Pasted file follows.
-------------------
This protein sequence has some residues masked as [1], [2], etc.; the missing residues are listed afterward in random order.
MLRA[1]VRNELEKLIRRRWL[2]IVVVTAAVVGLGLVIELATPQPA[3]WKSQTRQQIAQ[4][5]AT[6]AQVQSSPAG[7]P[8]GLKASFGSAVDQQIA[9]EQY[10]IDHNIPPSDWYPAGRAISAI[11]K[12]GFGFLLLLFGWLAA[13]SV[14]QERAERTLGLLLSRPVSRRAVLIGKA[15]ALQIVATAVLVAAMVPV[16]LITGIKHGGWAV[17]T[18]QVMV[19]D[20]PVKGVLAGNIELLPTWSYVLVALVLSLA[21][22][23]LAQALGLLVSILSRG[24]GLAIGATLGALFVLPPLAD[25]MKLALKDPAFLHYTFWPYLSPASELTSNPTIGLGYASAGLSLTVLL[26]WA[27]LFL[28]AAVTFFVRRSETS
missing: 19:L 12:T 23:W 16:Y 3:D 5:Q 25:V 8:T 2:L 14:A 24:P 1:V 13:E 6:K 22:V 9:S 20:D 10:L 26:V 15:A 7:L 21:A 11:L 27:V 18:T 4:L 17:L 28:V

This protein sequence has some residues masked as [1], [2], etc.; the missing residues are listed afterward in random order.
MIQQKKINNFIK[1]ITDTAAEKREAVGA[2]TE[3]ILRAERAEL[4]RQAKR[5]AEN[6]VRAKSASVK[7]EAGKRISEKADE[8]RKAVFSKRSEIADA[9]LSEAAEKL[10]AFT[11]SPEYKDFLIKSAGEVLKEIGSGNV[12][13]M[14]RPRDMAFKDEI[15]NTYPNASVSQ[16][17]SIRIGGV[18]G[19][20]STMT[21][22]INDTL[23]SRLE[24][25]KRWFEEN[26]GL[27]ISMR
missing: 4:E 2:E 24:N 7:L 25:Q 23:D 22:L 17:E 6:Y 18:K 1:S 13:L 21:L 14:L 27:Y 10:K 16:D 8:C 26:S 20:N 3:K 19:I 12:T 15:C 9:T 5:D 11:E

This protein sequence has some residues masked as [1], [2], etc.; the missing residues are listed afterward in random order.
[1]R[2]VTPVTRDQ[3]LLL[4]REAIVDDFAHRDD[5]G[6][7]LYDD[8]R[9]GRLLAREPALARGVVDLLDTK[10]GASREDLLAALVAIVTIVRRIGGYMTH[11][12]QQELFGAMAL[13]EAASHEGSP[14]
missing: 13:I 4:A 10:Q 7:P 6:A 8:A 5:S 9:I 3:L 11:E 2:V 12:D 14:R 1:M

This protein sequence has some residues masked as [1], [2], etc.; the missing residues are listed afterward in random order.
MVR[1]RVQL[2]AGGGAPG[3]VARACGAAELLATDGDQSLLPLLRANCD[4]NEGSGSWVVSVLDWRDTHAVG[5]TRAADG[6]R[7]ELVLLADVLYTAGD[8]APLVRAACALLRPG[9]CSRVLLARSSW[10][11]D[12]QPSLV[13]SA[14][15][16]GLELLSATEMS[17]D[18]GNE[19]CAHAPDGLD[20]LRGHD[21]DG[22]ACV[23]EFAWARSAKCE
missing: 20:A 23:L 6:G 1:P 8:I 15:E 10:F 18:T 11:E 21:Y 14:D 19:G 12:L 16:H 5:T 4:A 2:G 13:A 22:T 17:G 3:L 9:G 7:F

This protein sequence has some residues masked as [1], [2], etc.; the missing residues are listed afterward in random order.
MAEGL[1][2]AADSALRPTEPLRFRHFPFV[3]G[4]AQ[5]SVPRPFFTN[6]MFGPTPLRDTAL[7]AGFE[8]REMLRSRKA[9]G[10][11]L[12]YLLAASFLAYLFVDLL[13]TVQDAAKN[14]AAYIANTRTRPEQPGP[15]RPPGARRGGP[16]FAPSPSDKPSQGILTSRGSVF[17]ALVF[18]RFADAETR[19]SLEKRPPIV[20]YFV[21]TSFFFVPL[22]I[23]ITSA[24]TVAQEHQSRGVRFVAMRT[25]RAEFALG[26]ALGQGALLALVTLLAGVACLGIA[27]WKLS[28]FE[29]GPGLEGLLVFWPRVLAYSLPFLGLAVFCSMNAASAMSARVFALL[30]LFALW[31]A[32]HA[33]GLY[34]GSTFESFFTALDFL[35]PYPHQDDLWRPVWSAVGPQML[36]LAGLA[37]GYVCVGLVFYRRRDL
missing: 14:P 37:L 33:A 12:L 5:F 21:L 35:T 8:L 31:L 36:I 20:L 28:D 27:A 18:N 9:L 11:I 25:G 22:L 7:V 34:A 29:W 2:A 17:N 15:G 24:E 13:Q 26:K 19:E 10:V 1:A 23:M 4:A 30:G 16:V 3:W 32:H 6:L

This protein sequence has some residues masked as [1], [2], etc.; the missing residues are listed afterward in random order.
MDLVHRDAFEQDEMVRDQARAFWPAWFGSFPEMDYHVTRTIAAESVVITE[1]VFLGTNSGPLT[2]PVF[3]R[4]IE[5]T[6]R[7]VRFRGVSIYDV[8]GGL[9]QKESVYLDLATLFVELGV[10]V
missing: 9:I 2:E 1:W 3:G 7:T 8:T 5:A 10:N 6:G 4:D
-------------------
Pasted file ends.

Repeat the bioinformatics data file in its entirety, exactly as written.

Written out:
This protein sequence has some residues masked as [1], [2], etc.; the missing residues are listed afterward in random order.
MLRA[1]VRNELEKLIRRRWL[2]IVVVTAAVVGLGLVIELATPQPA[3]WKSQTRQQIAQ[4][5]AT[6]AQVQSSPAG[7]P[8]GLKASFGSAVDQQIA[9]EQY[10]IDHNIPPSDWYPAGRAISAI[11]K[12]GFGFLLLLFGWLAA[13]SV[14]QERAERTLGLLLSRPVSRRAVLIGKA[15]ALQIVATAVLVAAMVPV[16]LITGIKHGGWAV[17]T[18]QVMV[19]D[20]PVKGVLAGNIELLPTWSYVLVALVLSLA[21][22][23]LAQALGLLVSILSRG[24]GLAIGATLGALFVLPPLAD[25]MKLALKDPAFLHYTFWPYLSPASELTSNPTIGLGYASAGLSLTVLL[26]WA[27]LFL[28]AAVTFFVRRSETS
missing: 19:L 12:T 23:W 16:Y 3:D 5:Q 25:V 8:T 2:L 14:A 24:P 1:V 13:E 6:K 22:V 9:S 20:D 10:L 26:V 15:A 7:L 21:A 11:L 27:V 18:T 4:L 17:L 28:V

This protein sequence has some residues masked as [1], [2], etc.; the missing residues are listed afterward in random order.
MIQQKKINNFIK[1]ITDTAAEKREAVGA[2]TE[3]ILRAERAEL[4]RQAKR[5]AEN[6]VRAKSASVK[7]EAGKRISEKADE[8]RKAVFSKRSEIADA[9]LSEAAEKL[10]AFT[11]SPEYKDFLIKSAGEVLKEIGSGNV[12][13]M[14]RPRDMAFKDEI[15]NTYPNASVSQ[16][17]SIRIGGV[18]G[19][20]STMT[21][22]INDTL[23]SRLE[24][25]KRWFEEN[26]GL[27]ISMR
missing: 4:E 2:E 24:N 7:L 25:Q 23:D 22:L 17:E 6:Y 18:K 1:S 13:L 21:L 14:L 27:Y 10:K 16:D 8:C 26:S 20:N 3:K 19:I 12:T 15:C 9:T 5:D 11:E

This protein sequence has some residues masked as [1], [2], etc.; the missing residues are listed afterward in random order.
[1]R[2]VTPVTRDQ[3]LLL[4]REAIVDDFAHRDD[5]G[6][7]LYDD[8]R[9]GRLLAREPALARGVVDLLDTK[10]GASREDLLAALVAIVTIVRRIGGYMTH[11][12]QQELFGAMAL[13]EAASHEGSP[14]
missing: 13:I 4:A 10:Q 7:P 6:A 8:A 5:S 9:I 3:L 11:E 2:V 12:D 14:R 1:M

This protein sequence has some residues masked as [1], [2], etc.; the missing residues are listed afterward in random order.
MVR[1]RVQL[2]AGGGAPG[3]VARACGAAELLATDGDQSLLPLLRANCD[4]NEGSGSWVVSVLDWRDTHAVG[5]TRAADG[6]R[7]ELVLLADVLYTAGD[8]APLVRAACALLRPG[9]CSRVLLARSSW[10][11]D[12]QPSLV[13]SA[14][15][16]GLELLSATEMS[17]D[18]GNE[19]CAHAPDGLD[20]LRGHD[21]DG[22]ACV[23]EFAWARSAKCE
missing: 20:A 23:L 6:G 1:P 8:I 15:E 10:F 18:T 11:E 21:Y 14:D 19:G 12:L 16:H 5:T 4:A 2:G 13:A 22:T 17:G 3:L 9:G 7:F

This protein sequence has some residues masked as [1], [2], etc.; the missing residues are listed afterward in random order.
MAEGL[1][2]AADSALRPTEPLRFRHFPFV[3]G[4]AQ[5]SVPRPFFTN[6]MFGPTPLRDTAL[7]AGFE[8]REMLRSRKA[9]G[10][11]L[12]YLLAASFLAYLFVDLL[13]TVQDAAKN[14]AAYIANTRTRPEQPGP[15]RPPGARRGGP[16]FAPSPSDKPSQGILTSRGSVF[17]ALVF[18]RFADAETR[19]SLEKRPPIV[20]YFV[21]TSFFFVPL[22]I[23]ITSA[24]TVAQEHQSRGVRFVAMRT[25]RAEFALG[26]ALGQGALLALVTLLAGVACLGIA[27]WKLS[28]FE[29]GPGLEGLLVFWPRVLAYSLPFLGLAVFCSMNAASAMSARVFALL[30]LFALW[31]A[32]HA[33]GLY[34]GSTFESFFTALDFL[35]PYPHQDDLWRPVWSAVGPQML[36]LAGLA[37]GYVCVGLVFYRRRDL
missing: 14:P 37:L 33:A 12:L 5:F 21:L 35:T 8:L 31:L 36:I 20:L 28:D 27:A 18:N 9:L 11:I 25:G 22:L 7:V 34:A 29:W 2:A 17:N 15:G 24:E 13:Q 26:K 19:E 10:V 1:A 23:M 4:A 30:G 16:V 3:W 32:H 6:L

This protein sequence has some residues masked as [1], [2], etc.; the missing residues are listed afterward in random order.
MDLVHRDAFEQDEMVRDQARAFWPAWFGSFPEMDYHVTRTIAAESVVITE[1]VFLGTNSGPLT[2]PVF[3]R[4]IE[5]T[6]R[7]VRFRGVSIYDV[8]GGL[9]QKESVYLDLATLFVELGV[10]V
missing: 9:I 2:E 1:W 3:G 7:T 8:T 5:A 10:N 6:G 4:D